The appellant was a veteran who suffered a workplace injury and whose only source of income was from Ontario Works. He was a tenant in building complex owned by the respondent, which provided affordable alternative housing for those hard to house. In 2016, the parties reached a mediated settlement in which the appellant was ordered not to post items or symbols of any kind in the common areas of the residential complex. In 2019, the respondent applied to the Landlord and Tenant Board ex parte to evict the appellant for breach of that order. The board made an eviction order in November 2019. The appellant requested a review, resulting in a stay of eviction. On January 21, 2020, the board confirmed the eviction and lifted the stay. The appellant did not move out of his unit by the deadline of February 1, but filed a review of the eviction order. On February 19, the appellant attended the board to discover that his review request had been denied the previous day. He returned to his unit to find that the sheriff’s office had executed the eviction and that the lock had been changed, resulting in the commencement of an appeal to the Divisional Court and a stay of the eviction order. The respondent refused to allow the appellant back into his unit. The appellant moved for an order to reinstate his tenancy pending the hearing of the appeal.
Held, the motion should be allowed.
The Divisional Court had jurisdiction to reinstate the tenancy pending the hearing of the appeal. There was a broad jurisdiction under s. 134(2) of the Courts of Justice Act, which provided that a court may make any interim order considered just to prevent prejudice to a party pending an appeal. The appellant filed his appeal in time so there was no reason to deprive him of his rights
simply because the respondent and the sheriff acted swiftly in executing the eviction order.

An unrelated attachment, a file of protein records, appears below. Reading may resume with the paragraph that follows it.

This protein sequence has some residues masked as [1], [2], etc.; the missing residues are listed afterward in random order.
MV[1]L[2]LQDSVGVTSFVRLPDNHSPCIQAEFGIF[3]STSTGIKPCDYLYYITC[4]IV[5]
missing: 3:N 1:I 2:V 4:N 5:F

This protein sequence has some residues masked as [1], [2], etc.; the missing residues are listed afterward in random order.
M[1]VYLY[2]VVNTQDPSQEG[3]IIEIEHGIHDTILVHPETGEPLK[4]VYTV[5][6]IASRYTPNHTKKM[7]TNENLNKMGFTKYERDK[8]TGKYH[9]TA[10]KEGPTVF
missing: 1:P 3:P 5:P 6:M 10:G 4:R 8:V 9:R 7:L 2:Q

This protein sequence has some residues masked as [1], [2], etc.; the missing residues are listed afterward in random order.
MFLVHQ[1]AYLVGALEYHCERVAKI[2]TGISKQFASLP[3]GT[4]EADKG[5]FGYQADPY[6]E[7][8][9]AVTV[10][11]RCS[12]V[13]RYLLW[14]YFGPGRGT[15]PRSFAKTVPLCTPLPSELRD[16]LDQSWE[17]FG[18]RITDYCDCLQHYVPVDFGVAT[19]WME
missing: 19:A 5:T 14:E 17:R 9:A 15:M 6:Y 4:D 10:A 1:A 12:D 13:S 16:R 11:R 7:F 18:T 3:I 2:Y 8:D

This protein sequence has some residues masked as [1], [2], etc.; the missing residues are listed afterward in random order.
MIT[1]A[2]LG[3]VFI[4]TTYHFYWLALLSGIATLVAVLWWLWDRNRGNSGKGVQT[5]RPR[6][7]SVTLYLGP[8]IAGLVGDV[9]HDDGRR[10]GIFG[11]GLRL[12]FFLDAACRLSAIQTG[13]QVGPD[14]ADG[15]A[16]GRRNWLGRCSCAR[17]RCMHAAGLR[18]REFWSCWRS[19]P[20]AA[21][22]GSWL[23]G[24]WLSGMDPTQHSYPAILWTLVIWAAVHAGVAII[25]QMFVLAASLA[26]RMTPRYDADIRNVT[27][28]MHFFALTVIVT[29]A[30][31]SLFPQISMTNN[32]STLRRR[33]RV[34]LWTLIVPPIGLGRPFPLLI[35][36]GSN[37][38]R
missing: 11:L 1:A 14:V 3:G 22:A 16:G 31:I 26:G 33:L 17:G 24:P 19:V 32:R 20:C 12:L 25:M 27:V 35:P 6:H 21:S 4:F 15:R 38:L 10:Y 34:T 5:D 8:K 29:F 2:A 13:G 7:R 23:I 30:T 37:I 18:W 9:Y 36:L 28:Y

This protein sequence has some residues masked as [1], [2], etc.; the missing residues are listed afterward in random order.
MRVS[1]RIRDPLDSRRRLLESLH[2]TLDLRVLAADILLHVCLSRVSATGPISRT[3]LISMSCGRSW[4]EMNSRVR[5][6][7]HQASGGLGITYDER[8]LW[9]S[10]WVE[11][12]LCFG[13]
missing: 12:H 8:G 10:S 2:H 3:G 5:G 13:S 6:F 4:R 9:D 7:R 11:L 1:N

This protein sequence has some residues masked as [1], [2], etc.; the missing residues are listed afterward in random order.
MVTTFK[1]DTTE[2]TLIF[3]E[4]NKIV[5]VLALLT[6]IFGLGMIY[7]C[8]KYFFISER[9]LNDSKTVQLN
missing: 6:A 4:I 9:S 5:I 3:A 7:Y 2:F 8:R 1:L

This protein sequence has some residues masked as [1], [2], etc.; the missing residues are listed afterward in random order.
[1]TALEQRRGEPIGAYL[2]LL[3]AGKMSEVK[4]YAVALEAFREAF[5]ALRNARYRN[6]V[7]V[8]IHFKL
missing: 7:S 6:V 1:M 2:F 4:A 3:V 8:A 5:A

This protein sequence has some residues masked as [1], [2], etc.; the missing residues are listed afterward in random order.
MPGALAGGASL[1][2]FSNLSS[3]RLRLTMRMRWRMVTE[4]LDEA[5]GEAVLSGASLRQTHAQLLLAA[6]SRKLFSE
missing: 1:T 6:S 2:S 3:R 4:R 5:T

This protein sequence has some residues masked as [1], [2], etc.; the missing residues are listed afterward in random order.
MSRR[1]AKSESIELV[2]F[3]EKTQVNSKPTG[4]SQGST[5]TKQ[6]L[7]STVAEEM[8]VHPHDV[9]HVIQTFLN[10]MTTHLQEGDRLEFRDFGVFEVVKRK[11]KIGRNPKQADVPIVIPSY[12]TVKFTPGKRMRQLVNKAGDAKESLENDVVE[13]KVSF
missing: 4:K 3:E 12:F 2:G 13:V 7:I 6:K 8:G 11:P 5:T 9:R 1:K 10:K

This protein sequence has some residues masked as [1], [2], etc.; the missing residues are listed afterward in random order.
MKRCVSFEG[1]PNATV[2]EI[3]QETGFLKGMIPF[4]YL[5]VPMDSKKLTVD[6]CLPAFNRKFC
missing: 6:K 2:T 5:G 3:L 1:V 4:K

The test for interim relief was met. The January 21 order made no reference to the appellant’s circumstances other than the fact that he had entered into an agreement not to post symbols. The board did not consider that there was no evidence that the appellant had not complied with the other terms of the settlement agreement, that the breach was relatively minor, that the breach came three years after the settlement was reached, that the appellant was on social assistance and that he depended on a rent subsidy for housing. The February review order found that the Board considered the appellant’s circumstances, but nothing in the original decision justified the finding. The low threshold for a serious issue to be tried was met. In light of the appellant’s homelessness and low income in the context of the COVID-19 pandemic, he met the requirement to show irreparable harm and likely would have done so even without the pandemic. As the respondent had relied on a relatively minor breach of the settlement agreement in support of the eviction, evidence that the appellant was a difficult tenant who had engaged in threatening behaviour was insufficient to establish that the balance of convenience favoured the respondent.